Throwback Thursday – Dumbo (1941)

films, reviews, TBT

dumbo-1941-poster5_star_rating_system_4_stars1 As I said in my review of Tim Burton’s Dumbo on Tuesday, I mentioned that it’s been a while since I last watched the animated version. It was definitely when I was a child because I didn’t feel weird about the crows. Something I didn’t bring up in my review. Not because I don’t think it’s problematic: I do. But because I didn’t see what more I could say on the issue that hasn’t already been said. Yes, there is a Jim Crow reference in the middle of the film. Yes, it’s clearly bad. But it happened over 40 years before I was born. Of course, it’s going to make me uncomfortable. We should just be grateful that there was no attempt to make that scene fit into the live action remake. There was already a lot about Tim Burton’s film that stressed me out without coming face-to-face with his interpretation of Disney’s racist past.

Dumbo was rushed through production to help Disney recover from the loses made by Fantasia at the box office. It is one of Disney’s shortest animation features. It runs to just over an hour but it still manages to stuffed with one of the sweetest and purest stories they’ve ever produced. Yes, there is a certain amount of darkness but, ultimately, this is a story anyone can enjoy. Far from being a bit of a botch job, Dumbo benefits from the quick production. Both the animation and the story are simple but timeless. Yes, there are some questionable aspects that have come out of that time period but this has to be one of Disney’s purest films.

And Dumbo is unlike so many other Disney animal films. This time, the title character is mute. The rules on who does or doesn’t have the power of speech in this film are confusing but the fact that Dumbo never utters a word just adds to his “otherness”. He and his mother are always on the outside because they are the only elephants who don’t speak. Dumbo finds other ways to express himself and it gives the animators a real chance to amp up the cuteness. It also gives Dumbo’s sidekick, the mouse Timothy, the chance to step into the spotlight. Timothy is a fun and cheeky addition to the cast. Like the elephant’s more fun version of Jiminy Cricket. Let’s be honest, Jiminy would never have got pissed with Pinocchio. Timothy is awesome.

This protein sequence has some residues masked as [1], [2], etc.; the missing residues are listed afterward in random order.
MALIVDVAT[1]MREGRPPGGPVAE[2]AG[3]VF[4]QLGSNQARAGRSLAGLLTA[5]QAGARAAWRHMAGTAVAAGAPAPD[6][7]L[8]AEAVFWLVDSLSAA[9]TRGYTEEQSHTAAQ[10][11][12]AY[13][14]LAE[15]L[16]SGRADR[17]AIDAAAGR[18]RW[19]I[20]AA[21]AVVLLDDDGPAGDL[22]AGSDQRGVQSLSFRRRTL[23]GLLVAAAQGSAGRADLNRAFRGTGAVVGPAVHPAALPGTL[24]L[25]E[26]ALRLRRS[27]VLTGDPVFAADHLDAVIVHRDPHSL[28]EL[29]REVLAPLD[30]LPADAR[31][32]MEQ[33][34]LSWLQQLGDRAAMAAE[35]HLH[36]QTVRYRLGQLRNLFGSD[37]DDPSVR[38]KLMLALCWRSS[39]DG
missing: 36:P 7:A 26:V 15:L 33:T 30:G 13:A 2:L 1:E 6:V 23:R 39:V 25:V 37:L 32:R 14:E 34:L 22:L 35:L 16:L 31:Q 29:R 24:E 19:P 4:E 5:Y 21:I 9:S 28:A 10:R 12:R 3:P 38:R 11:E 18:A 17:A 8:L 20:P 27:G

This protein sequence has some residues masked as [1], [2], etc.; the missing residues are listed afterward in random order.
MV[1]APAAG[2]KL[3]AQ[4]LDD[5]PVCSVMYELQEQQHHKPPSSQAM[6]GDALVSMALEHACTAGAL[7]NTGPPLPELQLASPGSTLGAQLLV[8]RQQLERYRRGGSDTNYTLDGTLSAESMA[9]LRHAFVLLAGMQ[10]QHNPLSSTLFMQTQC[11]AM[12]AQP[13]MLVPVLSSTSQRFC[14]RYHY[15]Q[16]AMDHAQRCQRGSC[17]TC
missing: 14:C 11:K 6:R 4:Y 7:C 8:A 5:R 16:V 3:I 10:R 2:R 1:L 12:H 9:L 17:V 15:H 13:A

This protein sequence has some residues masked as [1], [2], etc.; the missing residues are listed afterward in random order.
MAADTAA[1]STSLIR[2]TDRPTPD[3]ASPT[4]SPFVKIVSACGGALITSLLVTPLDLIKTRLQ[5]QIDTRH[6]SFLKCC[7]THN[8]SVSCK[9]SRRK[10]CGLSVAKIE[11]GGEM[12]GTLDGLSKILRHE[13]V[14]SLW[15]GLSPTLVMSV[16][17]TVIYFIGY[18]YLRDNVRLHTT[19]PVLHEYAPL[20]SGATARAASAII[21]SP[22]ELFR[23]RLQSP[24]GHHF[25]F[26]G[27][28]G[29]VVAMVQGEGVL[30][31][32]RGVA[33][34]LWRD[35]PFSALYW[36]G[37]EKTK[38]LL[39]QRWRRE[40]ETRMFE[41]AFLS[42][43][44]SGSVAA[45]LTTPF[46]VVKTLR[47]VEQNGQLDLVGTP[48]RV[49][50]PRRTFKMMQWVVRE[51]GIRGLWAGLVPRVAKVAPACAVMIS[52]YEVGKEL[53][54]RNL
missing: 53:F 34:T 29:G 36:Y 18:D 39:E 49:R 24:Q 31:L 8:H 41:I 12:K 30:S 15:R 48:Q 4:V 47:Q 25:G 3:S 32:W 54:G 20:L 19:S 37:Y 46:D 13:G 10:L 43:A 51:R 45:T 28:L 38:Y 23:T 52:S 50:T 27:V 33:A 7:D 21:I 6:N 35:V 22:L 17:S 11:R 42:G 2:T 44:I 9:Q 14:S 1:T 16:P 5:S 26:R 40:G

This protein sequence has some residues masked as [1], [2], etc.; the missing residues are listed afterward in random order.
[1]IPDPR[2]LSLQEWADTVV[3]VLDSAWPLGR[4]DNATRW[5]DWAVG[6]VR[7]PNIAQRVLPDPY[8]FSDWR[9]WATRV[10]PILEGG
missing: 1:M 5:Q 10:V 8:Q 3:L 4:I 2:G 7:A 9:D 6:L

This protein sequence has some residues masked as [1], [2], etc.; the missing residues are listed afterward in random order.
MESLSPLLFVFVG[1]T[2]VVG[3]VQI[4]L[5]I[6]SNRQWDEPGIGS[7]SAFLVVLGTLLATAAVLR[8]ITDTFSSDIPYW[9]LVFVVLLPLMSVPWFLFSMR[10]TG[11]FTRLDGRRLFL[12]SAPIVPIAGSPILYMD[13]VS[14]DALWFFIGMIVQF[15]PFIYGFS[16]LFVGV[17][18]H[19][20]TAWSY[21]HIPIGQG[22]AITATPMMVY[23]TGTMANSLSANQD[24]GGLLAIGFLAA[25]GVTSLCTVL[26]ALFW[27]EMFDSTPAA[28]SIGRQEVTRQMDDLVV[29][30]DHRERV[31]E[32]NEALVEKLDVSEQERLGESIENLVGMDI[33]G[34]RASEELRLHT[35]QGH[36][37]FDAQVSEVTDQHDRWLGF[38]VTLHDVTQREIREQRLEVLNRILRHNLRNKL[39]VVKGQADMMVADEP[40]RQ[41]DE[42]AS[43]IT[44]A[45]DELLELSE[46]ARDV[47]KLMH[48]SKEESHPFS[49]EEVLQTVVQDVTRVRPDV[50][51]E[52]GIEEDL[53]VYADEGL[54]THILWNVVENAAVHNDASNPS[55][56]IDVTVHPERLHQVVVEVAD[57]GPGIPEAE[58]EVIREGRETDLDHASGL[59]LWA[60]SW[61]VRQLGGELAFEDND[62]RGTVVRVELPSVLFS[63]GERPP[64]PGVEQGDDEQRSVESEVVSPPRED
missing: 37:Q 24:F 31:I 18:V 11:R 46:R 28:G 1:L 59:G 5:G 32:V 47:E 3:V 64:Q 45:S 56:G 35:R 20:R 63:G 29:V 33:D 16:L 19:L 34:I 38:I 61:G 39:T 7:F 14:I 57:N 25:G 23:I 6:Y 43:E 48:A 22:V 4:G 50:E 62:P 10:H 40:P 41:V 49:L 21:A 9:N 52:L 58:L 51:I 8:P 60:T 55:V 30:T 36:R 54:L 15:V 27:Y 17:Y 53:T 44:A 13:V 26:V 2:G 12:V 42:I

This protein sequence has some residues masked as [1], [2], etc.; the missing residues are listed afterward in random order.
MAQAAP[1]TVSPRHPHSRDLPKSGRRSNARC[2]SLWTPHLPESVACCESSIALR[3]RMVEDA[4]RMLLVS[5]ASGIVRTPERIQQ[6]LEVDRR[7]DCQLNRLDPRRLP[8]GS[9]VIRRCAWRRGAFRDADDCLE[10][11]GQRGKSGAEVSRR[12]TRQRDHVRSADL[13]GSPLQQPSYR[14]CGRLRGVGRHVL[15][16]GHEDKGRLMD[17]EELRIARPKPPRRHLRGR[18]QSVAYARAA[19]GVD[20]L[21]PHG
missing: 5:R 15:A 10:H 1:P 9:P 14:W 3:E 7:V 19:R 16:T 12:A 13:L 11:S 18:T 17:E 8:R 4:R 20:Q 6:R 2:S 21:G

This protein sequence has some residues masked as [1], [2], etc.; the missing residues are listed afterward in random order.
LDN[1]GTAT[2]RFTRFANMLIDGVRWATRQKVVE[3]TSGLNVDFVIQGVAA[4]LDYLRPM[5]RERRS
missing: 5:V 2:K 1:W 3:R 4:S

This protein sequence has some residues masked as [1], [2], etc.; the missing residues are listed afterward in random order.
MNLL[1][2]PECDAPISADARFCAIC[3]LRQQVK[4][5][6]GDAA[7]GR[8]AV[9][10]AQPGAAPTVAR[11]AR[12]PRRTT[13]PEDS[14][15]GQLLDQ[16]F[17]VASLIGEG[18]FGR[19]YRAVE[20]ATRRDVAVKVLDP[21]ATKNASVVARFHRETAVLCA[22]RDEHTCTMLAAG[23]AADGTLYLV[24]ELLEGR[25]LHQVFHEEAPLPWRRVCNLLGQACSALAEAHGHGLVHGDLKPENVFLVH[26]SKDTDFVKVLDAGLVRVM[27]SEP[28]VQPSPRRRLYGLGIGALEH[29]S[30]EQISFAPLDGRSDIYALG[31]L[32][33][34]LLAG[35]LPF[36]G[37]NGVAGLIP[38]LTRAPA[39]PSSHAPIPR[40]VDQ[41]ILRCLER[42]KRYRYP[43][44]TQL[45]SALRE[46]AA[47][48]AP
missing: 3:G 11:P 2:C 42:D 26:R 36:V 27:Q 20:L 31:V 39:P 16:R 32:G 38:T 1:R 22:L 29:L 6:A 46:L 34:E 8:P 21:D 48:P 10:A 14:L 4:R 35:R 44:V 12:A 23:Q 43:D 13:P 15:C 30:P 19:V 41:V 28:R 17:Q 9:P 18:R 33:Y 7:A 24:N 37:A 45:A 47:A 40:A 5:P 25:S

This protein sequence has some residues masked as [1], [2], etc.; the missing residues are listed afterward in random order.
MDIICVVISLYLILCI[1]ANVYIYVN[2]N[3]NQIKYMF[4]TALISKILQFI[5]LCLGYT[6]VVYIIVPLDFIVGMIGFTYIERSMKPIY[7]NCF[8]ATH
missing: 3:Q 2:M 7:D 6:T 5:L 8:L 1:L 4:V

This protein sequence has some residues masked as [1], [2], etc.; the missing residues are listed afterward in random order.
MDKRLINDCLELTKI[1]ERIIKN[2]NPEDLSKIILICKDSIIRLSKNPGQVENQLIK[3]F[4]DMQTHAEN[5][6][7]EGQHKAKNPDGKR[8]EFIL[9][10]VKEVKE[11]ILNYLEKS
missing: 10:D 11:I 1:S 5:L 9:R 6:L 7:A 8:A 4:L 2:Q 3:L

He’s bound to be a hit with young kids anyway. And Dumbo’s tale of accepting who you are and discovering your inner talent is the kind of narrative guff that lasts forever. It has appeal for very young children thanks to its silliness and charm but the story is not overly saccharine. There is plenty of darkness and drama for older kids and adults to enjoy. And this film features one of the best musical sequences in Disney history. Its almost as if ‘Pink Elephants on Parade’ set a precedent for future films and you can see its influence in some of them. It’s a fantastic moment and still looks as good now nearly 80 years later.

I guess the main problem that I have with Dumbo is that nobody would ever make fun of an elephant that cute. Disney has done such a great job making their animal lead so adorable that it kind of ruins the plot. The massive ears only help to make Dumbo even sweeter so I find it hard to believe that the Circus audience would mock him so cruelly. I mean, I can kind of get the other elephants because it’s a species thing but the humans? Who can get a glimpse of that tiny creature with his massive ears and eyes and not fall in love? Very unrealistic.

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